Remixing . . . is the BEST!

It’s true. How many times is a remixed version of a song been better than the original? Don’t we all love hearing samples of old songs in hip-hop? I remember listening to Janet Jackson’s Someone to Call My Lover and thinking that Gymnopedie No.1 sounded better in a pop song than it does on its own (sorry, Eric Satie). And I’m sure we all remember Girl Talk, who created the best mashups of all your old favourites and new classics. And we love the old music in its remixed, contemporary form. To an extent, we do this in our own literary criticism. We cite, and we cite, and we cite– until we never want to see another parenthesis again. But the catch is our own ideas have to be “original”. 

The idea of remixing is a current that has been running throughout our digital publishing course. The importance of imitation and patchwork first became apparent to me in Peter Stallybrass’s article “Against Thinking.” Stallybrass illustrates how even Shakespeare actually used a “database” of preformed phrases to write his plays.

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Shakespeare’s patchwork Hamlet from Stallybrass’s “Against Thinking”

We cannot forget Roland Barthe’s “tissue of quotations” when thinking about language and ideas.  Shakespeare’s lines were not unique. Nothing we write is truly original because every word has been used before. Language speaks us, so it is arrogant to think that we can express authenticity through words.

Stallybrass says, “Learning requires imitation and inspiration, which today are marginalized by a concept of originality that produces as its inevitable double the specter of  plagiarism, a specter rooted in the fear that we might have more to learn from others than from ourselves” (1584).  Imitation and inspiration go hand-in-hand. I will continue on with a crude and fantastic example: Clueless is inspired by Jane Austen’s Emma. It imitates the plot, but it is different in medium and was created for a totally different audience (“He does dress better than I do. What would I bring to the relationship?”). Obviously, Clueless cannot be interpreted as original, but it does speak to the validity of remixing. The film is utterly different from the text that it is based on. Representation of images, ideas, or concepts within a different cultural framework alters interpretation because of the tissues of meaning that comprise the work.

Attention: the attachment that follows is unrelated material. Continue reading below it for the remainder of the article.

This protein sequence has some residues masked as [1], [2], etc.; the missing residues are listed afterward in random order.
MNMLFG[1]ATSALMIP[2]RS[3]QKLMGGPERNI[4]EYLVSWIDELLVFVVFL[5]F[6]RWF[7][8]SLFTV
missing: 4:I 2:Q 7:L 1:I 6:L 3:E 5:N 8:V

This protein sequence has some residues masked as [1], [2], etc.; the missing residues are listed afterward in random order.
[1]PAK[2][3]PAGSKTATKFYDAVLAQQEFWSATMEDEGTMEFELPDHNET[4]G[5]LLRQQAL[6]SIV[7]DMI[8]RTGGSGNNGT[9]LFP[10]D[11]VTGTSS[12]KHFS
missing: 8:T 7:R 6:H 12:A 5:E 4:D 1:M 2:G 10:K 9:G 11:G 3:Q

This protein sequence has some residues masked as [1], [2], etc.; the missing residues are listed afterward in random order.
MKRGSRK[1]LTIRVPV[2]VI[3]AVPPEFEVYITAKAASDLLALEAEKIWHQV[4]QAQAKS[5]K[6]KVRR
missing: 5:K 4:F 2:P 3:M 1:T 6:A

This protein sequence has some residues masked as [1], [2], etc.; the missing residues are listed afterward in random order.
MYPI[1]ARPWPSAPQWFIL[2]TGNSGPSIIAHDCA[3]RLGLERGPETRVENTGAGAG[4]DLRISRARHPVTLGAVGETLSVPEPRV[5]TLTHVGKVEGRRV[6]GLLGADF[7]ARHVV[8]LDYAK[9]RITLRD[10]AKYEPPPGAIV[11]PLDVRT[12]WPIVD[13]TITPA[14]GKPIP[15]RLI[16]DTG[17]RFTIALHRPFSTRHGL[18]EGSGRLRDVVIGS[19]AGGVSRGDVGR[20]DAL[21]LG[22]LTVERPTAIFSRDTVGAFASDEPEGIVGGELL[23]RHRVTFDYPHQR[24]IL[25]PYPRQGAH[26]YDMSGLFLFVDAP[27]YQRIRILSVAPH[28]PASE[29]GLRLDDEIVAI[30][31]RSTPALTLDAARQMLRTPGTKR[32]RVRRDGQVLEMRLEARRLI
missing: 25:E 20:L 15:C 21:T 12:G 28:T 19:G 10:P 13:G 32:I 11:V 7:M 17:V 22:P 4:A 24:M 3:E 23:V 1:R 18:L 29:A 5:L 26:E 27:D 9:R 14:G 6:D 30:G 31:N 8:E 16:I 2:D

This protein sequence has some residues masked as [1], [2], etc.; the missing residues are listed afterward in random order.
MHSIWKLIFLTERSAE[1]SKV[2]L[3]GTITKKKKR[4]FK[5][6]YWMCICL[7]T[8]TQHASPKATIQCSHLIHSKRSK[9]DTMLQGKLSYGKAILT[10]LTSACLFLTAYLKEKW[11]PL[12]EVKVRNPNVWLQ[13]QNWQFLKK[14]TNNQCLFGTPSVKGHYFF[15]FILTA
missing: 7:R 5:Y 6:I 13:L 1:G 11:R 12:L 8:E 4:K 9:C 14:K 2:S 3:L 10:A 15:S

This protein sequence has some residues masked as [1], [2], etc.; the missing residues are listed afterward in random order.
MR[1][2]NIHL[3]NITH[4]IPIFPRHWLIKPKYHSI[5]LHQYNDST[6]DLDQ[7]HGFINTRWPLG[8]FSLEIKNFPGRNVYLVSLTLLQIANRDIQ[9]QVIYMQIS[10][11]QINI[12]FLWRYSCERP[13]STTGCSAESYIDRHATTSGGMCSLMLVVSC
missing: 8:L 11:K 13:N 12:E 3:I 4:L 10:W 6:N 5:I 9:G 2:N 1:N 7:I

Ultimately, I think remixing actually makes originality achievable in our bleak postmodern world. In a context where meaning constantly eludes us, perhaps substance can be found through layering, altering, and manipulating works of the past.  Fight the Power! (. . .the song! Because it’s just a ton of awesome, remixed samples).

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3 Responses to Remixing . . . is the BEST!

  1. laura.chapnick says:

    I agree with Margaret. I think that there is meaning to be found in the remixing of texts, especially in terms of film adaptations. Margaret’s example of Clueless is a great example of this. By remixing Jane Austen’s Emma, the story is adapted to suit 90’s culture. This is also the case with filmic adaptations of Shakespeare, and in particular Akira Kurosawa’s “Throne of Blood.” Take a look here:
    This Japanese adaptation of Macbeth remixes the story to appeal to a completely different culture. In cases such as these it becomes important to, as Margaret says, consider the layers of meaning that ensue from remixing. By considering which scenes Kurosawa chooses to include and how he adapts the language Macbeth takes on new life.

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